Israelis You Should Know: Yehuda Avner
The Fellowship | March 24, 2017
Lived: December 30, 1928 – March 24, 2015
Known for: An Israeli advisor, diplomat, and author, Yehuda Avner served under Golda Meir, Levi Eshkol, Yitzhak Rabin, Menachem Begin, and Shimon Peres.
Why you should know him: Yehuda Avner was born Lawrence Haffner to a Jewish family in Manchester, England. He was active in Bnei Akiva, the religious Zionist movement for young people, and committed to a Jewish state. In Britain, he experienced anti-Semitism, including anti-Semitic rioting in 1947. That year, he graduated from high school and moved to Jerusalem, then still part of British-mandate Palestine.
During Israel’s War of Independence in 1948, Avner fought in the Siege of Jerusalem. The next year, having helped Israel win its independence, he founded Kibbutz Lavi in the Galilee. He then moved back to Britain for a short while, working as National Director for Bnei Akiva, and marrying his wife Mimi in 1953. The couple returned to Israel the next year, and would have four children.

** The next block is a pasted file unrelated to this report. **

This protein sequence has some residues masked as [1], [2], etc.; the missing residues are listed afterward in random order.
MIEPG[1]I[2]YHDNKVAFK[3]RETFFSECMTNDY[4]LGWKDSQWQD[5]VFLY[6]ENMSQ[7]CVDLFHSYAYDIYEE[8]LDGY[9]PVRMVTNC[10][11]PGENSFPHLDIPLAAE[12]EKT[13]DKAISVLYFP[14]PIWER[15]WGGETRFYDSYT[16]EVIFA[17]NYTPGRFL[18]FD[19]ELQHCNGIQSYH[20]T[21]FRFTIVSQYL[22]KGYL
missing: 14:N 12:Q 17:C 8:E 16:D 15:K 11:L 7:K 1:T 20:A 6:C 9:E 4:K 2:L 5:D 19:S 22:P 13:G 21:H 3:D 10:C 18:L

Settling in Jerusalem in 1956, Avner joined the Israeli Foreign Service in 1958. For more than two decades, he would work for five Israeli prime ministers – as speechwriter and secretary for Golda Meir and Levi Eshkol, as well as advisor to Yitzhak Rabin, Menachem Begin, and Shimon Peres.
Because of his position as a top political aide in many administrations, Avner not only witnessed how Israel’s government worked from the inside, he was present for such historical moments as Operation Entebbe, Operation Opera, and the signing of the Israel-Egypt Peace Treaty.
Avner also served at the Israeli Consulate in New York and the Israeli Embassy in Washington, D.C. In 1983, he was appointed Ambassador to Britain and the Republic of Ireland, returning to Israel in 1988. He then served as Israel’s Ambassador to Australia from 1992 to 1995.
Aside from his long career in Israeli politics, Avner also wrote several books, including The Young Inheritors: A Portrait of Israel’s Children and a historical novel, The Ambassador. His memoir of years spent in Israeli politics, The Prime Ministers: An Intimate Narrative of Israeli Leadership, became a bestseller, described by Benjamin Netanyahu as “provid[ing] insight into the actions of our nation’s leaders and offer[ing] important lessons for the future,” and by The Jerusalem Post as “the ultimate insider’s account.”
Yehuda Avner died in 2015 at the age of 86. Remembering Avner’s later years, which were every bit as busy and in service of his nation and people, his brother-in-law wrote:
“His retirement years were spent in voluntary activities, serving on the boards of several national charities and involving himself in the needs of underprivileged groups.”